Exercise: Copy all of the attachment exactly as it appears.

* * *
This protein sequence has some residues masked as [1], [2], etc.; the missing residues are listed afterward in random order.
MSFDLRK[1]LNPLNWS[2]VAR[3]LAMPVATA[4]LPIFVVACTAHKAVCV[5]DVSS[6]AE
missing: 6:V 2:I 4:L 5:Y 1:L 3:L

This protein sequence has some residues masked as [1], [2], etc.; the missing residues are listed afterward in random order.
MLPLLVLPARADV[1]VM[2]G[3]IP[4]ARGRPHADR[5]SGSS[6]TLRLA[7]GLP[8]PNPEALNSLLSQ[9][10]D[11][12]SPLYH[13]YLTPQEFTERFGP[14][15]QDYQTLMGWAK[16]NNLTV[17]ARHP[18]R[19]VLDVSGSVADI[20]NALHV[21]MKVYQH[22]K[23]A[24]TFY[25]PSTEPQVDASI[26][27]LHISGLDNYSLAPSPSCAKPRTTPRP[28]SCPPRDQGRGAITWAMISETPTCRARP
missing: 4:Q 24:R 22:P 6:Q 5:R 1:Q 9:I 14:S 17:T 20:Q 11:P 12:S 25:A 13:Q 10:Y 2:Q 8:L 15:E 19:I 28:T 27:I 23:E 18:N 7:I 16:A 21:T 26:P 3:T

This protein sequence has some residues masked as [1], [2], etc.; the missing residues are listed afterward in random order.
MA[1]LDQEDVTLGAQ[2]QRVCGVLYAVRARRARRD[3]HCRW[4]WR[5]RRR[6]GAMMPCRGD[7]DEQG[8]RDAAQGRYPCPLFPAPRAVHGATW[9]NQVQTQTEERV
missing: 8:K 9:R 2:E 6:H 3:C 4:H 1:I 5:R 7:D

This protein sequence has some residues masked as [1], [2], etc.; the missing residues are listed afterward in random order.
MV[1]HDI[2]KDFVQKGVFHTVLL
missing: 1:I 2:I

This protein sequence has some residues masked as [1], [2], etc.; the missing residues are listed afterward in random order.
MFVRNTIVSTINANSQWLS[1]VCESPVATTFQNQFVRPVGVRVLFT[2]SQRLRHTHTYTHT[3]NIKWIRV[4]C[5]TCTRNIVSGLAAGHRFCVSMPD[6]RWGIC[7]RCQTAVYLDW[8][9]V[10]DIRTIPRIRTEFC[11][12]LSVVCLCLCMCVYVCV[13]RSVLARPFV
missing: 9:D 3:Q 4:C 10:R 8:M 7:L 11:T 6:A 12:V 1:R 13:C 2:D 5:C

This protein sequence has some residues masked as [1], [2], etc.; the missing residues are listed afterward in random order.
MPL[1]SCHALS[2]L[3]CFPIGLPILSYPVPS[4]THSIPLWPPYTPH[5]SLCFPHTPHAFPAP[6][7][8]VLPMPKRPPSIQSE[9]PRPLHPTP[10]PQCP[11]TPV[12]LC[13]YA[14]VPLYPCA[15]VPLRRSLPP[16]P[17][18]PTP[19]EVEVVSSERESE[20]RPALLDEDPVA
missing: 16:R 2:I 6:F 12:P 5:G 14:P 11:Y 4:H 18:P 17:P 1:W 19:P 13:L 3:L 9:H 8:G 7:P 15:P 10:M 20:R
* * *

This protein sequence has some residues masked as [1], [2], etc.; the missing residues are listed afterward in random order.
MSFDLRK[1]LNPLNWS[2]VAR[3]LAMPVATA[4]LPIFVVACTAHKAVCV[5]DVSS[6]AE
missing: 6:V 2:I 4:L 5:Y 1:L 3:L

This protein sequence has some residues masked as [1], [2], etc.; the missing residues are listed afterward in random order.
MLPLLVLPARADV[1]VM[2]G[3]IP[4]ARGRPHADR[5]SGSS[6]TLRLA[7]GLP[8]PNPEALNSLLSQ[9][10]D[11][12]SPLYH[13]YLTPQEFTERFGP[14][15]QDYQTLMGWAK[16]NNLTV[17]ARHP[18]R[19]VLDVSGSVADI[20]NALHV[21]MKVYQH[22]K[23]A[24]TFY[25]PSTEPQVDASI[26][27]LHISGLDNYSLAPSPSCAKPRTTPRP[28]SCPPRDQGRGAITWAMISETPTCRARP
missing: 4:Q 24:R 22:P 6:Q 5:R 1:Q 9:I 14:S 17:T 20:Q 11:P 12:S 25:A 13:Q 10:Y 2:Q 8:L 15:E 19:I 28:T 27:I 23:E 18:N 7:I 16:A 21:T 26:P 3:T

This protein sequence has some residues masked as [1], [2], etc.; the missing residues are listed afterward in random order.
MA[1]LDQEDVTLGAQ[2]QRVCGVLYAVRARRARRD[3]HCRW[4]WR[5]RRR[6]GAMMPCRGD[7]DEQG[8]RDAAQGRYPCPLFPAPRAVHGATW[9]NQVQTQTEERV
missing: 8:K 9:R 2:E 6:H 3:C 4:H 1:I 5:R 7:D

This protein sequence has some residues masked as [1], [2], etc.; the missing residues are listed afterward in random order.
MV[1]HDI[2]KDFVQKGVFHTVLL
missing: 1:I 2:I

This protein sequence has some residues masked as [1], [2], etc.; the missing residues are listed afterward in random order.
MFVRNTIVSTINANSQWLS[1]VCESPVATTFQNQFVRPVGVRVLFT[2]SQRLRHTHTYTHT[3]NIKWIRV[4]C[5]TCTRNIVSGLAAGHRFCVSMPD[6]RWGIC[7]RCQTAVYLDW[8][9]V[10]DIRTIPRIRTEFC[11][12]LSVVCLCLCMCVYVCV[13]RSVLARPFV
missing: 9:D 3:Q 4:C 10:R 8:M 7:L 11:T 6:A 12:V 1:R 13:C 2:D 5:C

This protein sequence has some residues masked as [1], [2], etc.; the missing residues are listed afterward in random order.
MPL[1]SCHALS[2]L[3]CFPIGLPILSYPVPS[4]THSIPLWPPYTPH[5]SLCFPHTPHAFPAP[6][7][8]VLPMPKRPPSIQSE[9]PRPLHPTP[10]PQCP[11]TPV[12]LC[13]YA[14]VPLYPCA[15]VPLRRSLPP[16]P[17][18]PTP[19]EVEVVSSERESE[20]RPALLDEDPVA
missing: 16:R 2:I 6:F 12:P 5:G 14:P 11:Y 4:H 18:P 17:P 1:W 19:P 13:L 3:L 9:H 8:G 7:P 15:P 10:M 20:R